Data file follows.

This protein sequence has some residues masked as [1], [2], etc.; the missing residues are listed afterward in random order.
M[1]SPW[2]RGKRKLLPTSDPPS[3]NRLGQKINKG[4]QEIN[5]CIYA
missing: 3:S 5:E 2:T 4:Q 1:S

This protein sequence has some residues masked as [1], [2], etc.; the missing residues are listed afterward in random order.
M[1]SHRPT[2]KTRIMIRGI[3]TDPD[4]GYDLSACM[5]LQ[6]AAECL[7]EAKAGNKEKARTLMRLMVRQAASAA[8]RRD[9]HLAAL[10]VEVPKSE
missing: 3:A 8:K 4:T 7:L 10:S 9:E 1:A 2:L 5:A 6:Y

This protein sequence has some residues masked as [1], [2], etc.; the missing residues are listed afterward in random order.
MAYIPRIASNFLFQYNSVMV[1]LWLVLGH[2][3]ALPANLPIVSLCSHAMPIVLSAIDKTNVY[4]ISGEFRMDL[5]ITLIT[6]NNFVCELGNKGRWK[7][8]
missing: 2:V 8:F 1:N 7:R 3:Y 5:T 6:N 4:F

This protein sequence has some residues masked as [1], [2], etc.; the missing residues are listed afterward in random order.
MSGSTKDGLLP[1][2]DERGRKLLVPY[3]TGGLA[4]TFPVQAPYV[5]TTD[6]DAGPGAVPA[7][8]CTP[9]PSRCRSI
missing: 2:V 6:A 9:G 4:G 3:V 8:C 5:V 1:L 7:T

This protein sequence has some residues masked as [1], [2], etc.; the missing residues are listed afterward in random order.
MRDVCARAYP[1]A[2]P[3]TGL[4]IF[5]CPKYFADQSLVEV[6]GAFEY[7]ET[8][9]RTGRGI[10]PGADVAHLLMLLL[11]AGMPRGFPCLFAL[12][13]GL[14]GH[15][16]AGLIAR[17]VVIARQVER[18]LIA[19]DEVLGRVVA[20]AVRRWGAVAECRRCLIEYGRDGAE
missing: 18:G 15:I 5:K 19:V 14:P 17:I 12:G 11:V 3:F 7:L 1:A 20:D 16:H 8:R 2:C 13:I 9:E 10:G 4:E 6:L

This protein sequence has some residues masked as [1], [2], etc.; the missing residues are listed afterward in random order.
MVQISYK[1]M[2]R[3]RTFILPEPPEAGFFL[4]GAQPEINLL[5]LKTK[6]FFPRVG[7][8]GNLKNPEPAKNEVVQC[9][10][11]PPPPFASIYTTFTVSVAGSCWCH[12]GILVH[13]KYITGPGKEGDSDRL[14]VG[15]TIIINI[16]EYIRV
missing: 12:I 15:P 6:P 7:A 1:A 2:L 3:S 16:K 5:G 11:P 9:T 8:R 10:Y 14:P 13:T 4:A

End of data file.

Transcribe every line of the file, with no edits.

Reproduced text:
This protein sequence has some residues masked as [1], [2], etc.; the missing residues are listed afterward in random order.
M[1]SPW[2]RGKRKLLPTSDPPS[3]NRLGQKINKG[4]QEIN[5]CIYA
missing: 3:S 5:E 2:T 4:Q 1:S

This protein sequence has some residues masked as [1], [2], etc.; the missing residues are listed afterward in random order.
M[1]SHRPT[2]KTRIMIRGI[3]TDPD[4]GYDLSACM[5]LQ[6]AAECL[7]EAKAGNKEKARTLMRLMVRQAASAA[8]RRD[9]HLAAL[10]VEVPKSE
missing: 3:A 8:K 4:T 7:L 10:S 9:E 1:A 2:L 5:A 6:Y

This protein sequence has some residues masked as [1], [2], etc.; the missing residues are listed afterward in random order.
MAYIPRIASNFLFQYNSVMV[1]LWLVLGH[2][3]ALPANLPIVSLCSHAMPIVLSAIDKTNVY[4]ISGEFRMDL[5]ITLIT[6]NNFVCELGNKGRWK[7][8]
missing: 2:V 8:F 1:N 7:R 3:Y 5:T 6:N 4:F

This protein sequence has some residues masked as [1], [2], etc.; the missing residues are listed afterward in random order.
MSGSTKDGLLP[1][2]DERGRKLLVPY[3]TGGLA[4]TFPVQAPYV[5]TTD[6]DAGPGAVPA[7][8]CTP[9]PSRCRSI
missing: 2:V 6:A 9:G 4:G 3:V 8:C 5:V 1:L 7:T

This protein sequence has some residues masked as [1], [2], etc.; the missing residues are listed afterward in random order.
MRDVCARAYP[1]A[2]P[3]TGL[4]IF[5]CPKYFADQSLVEV[6]GAFEY[7]ET[8][9]RTGRGI[10]PGADVAHLLMLLL[11]AGMPRGFPCLFAL[12][13]GL[14]GH[15][16]AGLIAR[17]VVIARQVER[18]LIA[19]DEVLGRVVA[20]AVRRWGAVAECRRCLIEYGRDGAE
missing: 18:G 15:I 5:K 19:V 14:P 17:I 12:G 11:V 3:F 7:L 1:A 20:D 16:H 8:R 2:C 13:I 9:E 10:G 4:E 6:L

This protein sequence has some residues masked as [1], [2], etc.; the missing residues are listed afterward in random order.
MVQISYK[1]M[2]R[3]RTFILPEPPEAGFFL[4]GAQPEINLL[5]LKTK[6]FFPRVG[7][8]GNLKNPEPAKNEVVQC[9][10][11]PPPPFASIYTTFTVSVAGSCWCH[12]GILVH[13]KYITGPGKEGDSDRL[14]VG[15]TIIINI[16]EYIRV
missing: 12:I 15:P 6:P 7:A 1:A 2:L 3:S 16:K 5:G 11:P 9:T 8:R 10:Y 14:P 13:T 4:A